Star Wars: Battlefront II — 4/5 Stars
Star Wars: Battlefront II is a first-person shooter developed by EA DICE, and is the sequel to the 2015 reboot of the Star Wars Battlefront franchise. Battlefront II features an array of multiplayer modes that can support 8 to 40 players with a selection of customizable classes. The game also includes a brief single-player campaign following the story of Iden Versio, an Imperial Special Forces operative at the time of the fall of the Galactic Empire.
The game’s visual rendering of the Star Wars galaxy is immersive and incredibly detailed. It’s clear that considerable effort was put into recreating the weapons and ships exactly as they are portrayed in the movies. The realism with which the lasers and explosions of Star Wars are brought to life provides an excellent backdrop for the gameplay action.
There are a variety of multiplayer gameplay modes in Battlefront II, ranging from small, 8-player fights to larger, 40-player battles. With the addition of exciting space combat, putting players behind the controls of Starfighters, Battlefront II has something for everyone. The gunplay in Battlefront II is forgiving, with hip-firing being sufficient for most combat situations. The gameplay is designed to have wide accessibility, rather than being overly skill-intensive. Space combat is an exception, taking both practice and skill to master, but being well worth the effort.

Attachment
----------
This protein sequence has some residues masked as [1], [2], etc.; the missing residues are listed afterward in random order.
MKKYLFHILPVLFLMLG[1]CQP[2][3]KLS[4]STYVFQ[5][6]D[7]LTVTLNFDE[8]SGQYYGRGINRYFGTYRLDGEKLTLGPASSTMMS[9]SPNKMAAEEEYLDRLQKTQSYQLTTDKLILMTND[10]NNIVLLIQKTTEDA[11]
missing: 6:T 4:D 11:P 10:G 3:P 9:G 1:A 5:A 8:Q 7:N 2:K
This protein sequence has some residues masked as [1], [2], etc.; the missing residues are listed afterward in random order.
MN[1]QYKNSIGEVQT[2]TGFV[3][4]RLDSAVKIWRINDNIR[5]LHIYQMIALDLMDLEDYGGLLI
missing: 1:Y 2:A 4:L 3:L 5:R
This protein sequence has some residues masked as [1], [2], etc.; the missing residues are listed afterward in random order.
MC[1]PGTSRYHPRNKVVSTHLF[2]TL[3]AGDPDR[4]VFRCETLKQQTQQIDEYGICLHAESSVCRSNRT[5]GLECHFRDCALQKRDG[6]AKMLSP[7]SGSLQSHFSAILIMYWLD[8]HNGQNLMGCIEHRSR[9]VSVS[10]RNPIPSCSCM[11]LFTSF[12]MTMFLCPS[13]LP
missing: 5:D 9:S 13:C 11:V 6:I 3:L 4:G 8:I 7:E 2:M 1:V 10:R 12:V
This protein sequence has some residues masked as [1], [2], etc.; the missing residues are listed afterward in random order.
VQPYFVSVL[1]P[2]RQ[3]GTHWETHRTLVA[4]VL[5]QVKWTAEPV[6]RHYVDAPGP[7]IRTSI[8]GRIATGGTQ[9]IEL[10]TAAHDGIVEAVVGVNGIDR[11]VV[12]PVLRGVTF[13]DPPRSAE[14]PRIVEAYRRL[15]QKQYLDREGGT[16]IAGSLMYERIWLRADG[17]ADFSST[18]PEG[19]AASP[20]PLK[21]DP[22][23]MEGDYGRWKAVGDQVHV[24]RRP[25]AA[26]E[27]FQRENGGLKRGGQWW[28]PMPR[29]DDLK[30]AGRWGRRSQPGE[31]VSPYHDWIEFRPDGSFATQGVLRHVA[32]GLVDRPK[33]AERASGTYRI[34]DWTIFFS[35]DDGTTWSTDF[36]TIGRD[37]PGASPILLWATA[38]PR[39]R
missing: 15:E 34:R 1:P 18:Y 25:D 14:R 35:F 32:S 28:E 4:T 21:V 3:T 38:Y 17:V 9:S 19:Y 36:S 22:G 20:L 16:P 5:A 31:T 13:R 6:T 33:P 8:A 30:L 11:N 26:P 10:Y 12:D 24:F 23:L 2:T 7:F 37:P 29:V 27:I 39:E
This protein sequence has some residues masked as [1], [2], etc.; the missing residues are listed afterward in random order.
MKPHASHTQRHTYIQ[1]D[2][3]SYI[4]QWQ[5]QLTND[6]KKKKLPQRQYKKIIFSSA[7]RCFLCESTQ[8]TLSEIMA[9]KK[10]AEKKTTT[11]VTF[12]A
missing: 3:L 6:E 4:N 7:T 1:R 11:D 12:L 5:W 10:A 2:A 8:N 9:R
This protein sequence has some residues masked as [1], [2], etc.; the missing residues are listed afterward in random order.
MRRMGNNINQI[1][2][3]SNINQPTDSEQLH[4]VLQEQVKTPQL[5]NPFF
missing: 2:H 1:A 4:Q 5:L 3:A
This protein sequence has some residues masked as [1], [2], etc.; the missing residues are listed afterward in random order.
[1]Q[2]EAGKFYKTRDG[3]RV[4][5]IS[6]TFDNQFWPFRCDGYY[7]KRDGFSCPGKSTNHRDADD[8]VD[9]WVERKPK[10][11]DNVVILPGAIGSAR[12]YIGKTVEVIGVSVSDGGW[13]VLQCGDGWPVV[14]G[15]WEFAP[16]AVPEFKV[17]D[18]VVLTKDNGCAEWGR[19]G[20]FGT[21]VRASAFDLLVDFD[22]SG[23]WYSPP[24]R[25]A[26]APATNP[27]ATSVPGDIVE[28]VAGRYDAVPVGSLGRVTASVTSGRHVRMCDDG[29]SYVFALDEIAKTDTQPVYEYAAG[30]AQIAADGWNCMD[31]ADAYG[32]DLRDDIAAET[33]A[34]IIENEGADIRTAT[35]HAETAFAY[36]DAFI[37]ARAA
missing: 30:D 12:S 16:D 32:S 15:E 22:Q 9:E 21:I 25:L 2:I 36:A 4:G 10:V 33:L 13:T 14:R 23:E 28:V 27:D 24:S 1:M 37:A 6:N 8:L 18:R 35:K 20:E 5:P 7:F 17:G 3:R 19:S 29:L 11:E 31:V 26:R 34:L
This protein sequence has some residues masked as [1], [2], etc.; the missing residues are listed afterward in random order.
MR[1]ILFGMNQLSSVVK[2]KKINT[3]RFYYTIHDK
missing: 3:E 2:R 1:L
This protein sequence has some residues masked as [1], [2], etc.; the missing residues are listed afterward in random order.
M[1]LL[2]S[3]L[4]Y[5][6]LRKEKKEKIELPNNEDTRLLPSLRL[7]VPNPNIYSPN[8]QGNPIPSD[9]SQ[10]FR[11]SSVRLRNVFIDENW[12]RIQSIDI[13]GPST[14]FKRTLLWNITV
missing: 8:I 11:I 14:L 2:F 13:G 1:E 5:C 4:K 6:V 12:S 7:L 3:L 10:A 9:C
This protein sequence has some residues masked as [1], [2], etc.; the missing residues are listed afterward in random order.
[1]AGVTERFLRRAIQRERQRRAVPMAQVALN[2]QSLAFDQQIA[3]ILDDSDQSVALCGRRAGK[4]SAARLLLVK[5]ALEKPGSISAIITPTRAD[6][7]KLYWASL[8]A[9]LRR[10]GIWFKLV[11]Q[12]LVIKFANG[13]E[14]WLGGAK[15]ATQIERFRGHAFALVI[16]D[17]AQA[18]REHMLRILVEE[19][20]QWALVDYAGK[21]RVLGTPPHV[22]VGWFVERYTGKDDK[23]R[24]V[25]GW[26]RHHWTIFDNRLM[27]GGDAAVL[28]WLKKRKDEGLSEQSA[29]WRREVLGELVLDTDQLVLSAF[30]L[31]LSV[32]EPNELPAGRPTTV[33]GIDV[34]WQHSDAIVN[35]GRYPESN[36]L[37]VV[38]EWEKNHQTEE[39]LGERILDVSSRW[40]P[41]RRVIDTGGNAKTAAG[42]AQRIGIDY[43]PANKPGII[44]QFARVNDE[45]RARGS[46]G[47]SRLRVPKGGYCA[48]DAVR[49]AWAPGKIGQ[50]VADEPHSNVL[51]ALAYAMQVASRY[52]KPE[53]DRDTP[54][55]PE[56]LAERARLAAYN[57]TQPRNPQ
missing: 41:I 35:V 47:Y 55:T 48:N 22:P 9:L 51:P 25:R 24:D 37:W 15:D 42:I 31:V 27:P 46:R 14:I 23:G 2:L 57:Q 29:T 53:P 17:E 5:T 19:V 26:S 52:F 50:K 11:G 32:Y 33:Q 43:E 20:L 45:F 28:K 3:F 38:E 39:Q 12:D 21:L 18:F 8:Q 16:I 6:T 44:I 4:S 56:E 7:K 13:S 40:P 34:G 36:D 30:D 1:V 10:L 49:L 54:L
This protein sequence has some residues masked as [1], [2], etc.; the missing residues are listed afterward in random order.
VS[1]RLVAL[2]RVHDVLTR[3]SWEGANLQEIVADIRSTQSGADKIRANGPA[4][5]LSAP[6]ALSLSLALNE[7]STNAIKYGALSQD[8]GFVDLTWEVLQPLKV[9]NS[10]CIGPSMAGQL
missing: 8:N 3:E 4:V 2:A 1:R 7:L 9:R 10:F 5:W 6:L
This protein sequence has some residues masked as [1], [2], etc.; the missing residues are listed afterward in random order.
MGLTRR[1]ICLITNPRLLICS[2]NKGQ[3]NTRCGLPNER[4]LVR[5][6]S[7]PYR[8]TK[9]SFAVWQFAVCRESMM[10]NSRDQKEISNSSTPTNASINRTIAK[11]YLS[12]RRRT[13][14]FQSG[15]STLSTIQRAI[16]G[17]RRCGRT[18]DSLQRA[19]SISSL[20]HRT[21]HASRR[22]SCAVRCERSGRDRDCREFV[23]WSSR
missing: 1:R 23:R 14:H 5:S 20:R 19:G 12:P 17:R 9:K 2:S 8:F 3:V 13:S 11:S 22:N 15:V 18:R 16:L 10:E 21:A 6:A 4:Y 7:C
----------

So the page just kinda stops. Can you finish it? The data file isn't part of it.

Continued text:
The single-player campaign in Battlefront II is not the highlight of the game. The campaign missions tend to feel contrived to allow the big-name characters to show up for their cameos. The story is also quite short and can be finished in one sitting. That said, the story does tell an interesting and rarely seen aspect of Star Wars: what happens when members of the Empire realize the error of their ways? We see a story of redemption, as Iden Versio goes from a leader of an Imperial Special Forces unit to a rebel trying to atone for her past.
The main problems with Battlefront II are its customization system, and the loot boxes that enable it. Loot boxes contain random boosts in customization and can be obtained by spending in-game currency or real-life money. This heavily advantages players who spend additional money on the game and “pay-to-win,” creating a large power disparity and an uneven playing field.
Battlefront II is a blast to play, and the space combat fulfills my dreams of jumping behind the controls of an X-Wing. I can’t help but feel frustrated with the unfair implementation of the loot box system. However, I would highly recommend Star Wars: Battlefront II as an excellent Star Wars gameplay experience, despite its flawed customization system.
Chris Clark | Portland | Northern New England